Leave your preconceived notion of what an apartment should be back in your home country, because unless you’ve got the big bucks to throw down on an international place, you’re going to have to get used to Chinese standards. Here are a few things about Chinese apartments that might take some getting used to:
- Tiny kitchens: Despite their love for food and cooking, Chinese make their kitchens incredibly small. Two is a crowd in a Chinese kitchen, so forget about cooking with a friend. You won’t find any of your creature comforts from home here, either – no dishwasher, no garbage disposal, and no oven. Most Chinese kitchens come with nothing more than a sink and a small two-burner stove. Chinese cook everything in one wok, so you might as well get used to this as well (or buy a toaster oven like us). Oh yeah, I almost forgot to mention your fridge. You’ll have one, but don’t be surprised if it is in your living room. It will be tiny as well, so forget about buying groceries to last you a few weeks.
- Bathrooms: The most notable feature of Chinese bathrooms is the lack of a bathtub. You’ll only find these in the aforementioned international apartment complexes, so chances are you’ll have to deal with the Chinese style. Your bathroom is a sink, toilet, and shower head on the wall, and that’s it. This is convenient for guys, as you can shit, shower, and shave at the same time! As your floor will be soaking wet after you shower, you’ll need to buy a squeegee to clean it up. Another interesting feature of a Chinese bathroom is the fact that there’s no medicine cabinet or storage space whatsoever. You will, however, probably have your small washing machine in there. This brings us to our next point…
- Laundry: Enjoy the last load of laundry you do at home, because things are done differently in China. You’ll have a tiny washing machine, which will be a great way to practice your Chinese reading as all of the buttons will be in the local language. Get used to hang-drying your clothes as well, because your Chinese pad will most certainly not have a dryer.
- Utilities: Back in the US, we were used to paying our bills once a month. We’d enroll in automatic bill payments, and every month our electricity, water, gas, and cable/internet bills would come out of our bank accounts – nice and easy. Not so in China. For electricity, you will get a little stick or card and pay it forward. This involves going to the bank or your apartment’s management office, putting X amount of RMB on it, and then plugging it into the grid in your apartment. It’s best to put a lot of money on it every time to save you trips and to keep from running out of power. All too many times we found ourselves in the dark at night and having to wait until the morning to visit the office. As for your water bill, a nice Chinese lady will show up at your apartment at some random hour once every few months to check some numbers and write you a bill. For TV and internet, you pay for both of these by the year, so hopefully you’re staying long enough to make it worth your while.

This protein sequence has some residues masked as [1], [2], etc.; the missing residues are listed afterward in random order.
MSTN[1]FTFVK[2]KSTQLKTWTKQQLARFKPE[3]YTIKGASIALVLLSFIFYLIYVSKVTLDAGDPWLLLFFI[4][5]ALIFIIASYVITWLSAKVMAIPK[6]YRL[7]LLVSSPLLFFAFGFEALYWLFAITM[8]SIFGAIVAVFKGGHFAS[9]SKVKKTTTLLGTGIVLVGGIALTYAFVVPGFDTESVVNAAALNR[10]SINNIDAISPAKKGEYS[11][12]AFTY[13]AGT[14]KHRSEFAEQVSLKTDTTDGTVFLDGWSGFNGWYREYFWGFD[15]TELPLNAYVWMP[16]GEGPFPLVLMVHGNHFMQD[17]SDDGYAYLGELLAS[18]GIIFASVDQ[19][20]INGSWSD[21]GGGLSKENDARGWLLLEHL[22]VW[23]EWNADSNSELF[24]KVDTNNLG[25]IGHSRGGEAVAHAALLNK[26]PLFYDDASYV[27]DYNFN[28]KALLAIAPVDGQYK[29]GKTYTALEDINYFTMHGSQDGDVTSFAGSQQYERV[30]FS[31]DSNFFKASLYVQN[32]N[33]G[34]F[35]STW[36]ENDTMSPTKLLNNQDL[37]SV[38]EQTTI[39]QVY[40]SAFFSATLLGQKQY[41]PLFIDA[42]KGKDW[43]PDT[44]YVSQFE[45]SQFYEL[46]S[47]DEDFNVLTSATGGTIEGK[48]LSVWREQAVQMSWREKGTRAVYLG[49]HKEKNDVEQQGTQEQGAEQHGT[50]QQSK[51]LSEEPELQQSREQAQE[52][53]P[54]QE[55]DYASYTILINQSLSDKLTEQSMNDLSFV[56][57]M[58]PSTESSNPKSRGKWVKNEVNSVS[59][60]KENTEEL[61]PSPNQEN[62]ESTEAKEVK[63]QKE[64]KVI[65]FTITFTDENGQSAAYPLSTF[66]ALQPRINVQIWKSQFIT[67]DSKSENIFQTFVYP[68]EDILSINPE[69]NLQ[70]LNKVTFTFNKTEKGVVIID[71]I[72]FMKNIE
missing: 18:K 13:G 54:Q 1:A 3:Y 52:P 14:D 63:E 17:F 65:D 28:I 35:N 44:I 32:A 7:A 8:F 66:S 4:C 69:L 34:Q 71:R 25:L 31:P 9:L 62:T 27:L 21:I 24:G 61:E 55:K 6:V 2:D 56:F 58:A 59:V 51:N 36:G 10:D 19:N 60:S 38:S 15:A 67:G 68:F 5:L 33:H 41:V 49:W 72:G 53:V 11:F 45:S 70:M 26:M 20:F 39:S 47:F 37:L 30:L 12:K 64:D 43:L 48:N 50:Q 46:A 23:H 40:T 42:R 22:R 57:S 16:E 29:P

- Uncomfortable furniture: I’m convinced that all Chinese people sleep on box springs and have yet to discover mattresses. Chinese people must love sleeping on hard things, because the only soft beds we’ve come across in the country have been in upscale hotels. Get ready to splurge on mattress pads in IKEA to avoid waking up sore every morning. Chances are you won’t be spending much time on your couch, either. That is, of course, if you even get one. My first apartment in China had more of a bench than a couch, and my poor friend had to sleep on it for a few weeks while he was looking for a place. At least your painful furniture will encourage you to get out of the house more!
Now, aren’t you excited to move to China?! If you’d like a better idea of what your place might look like and how much it’ll cost, check out our description of all the apartments we’ve lived in here in China. If renting an apartment isn’t for you, there are other options for accommodation in China.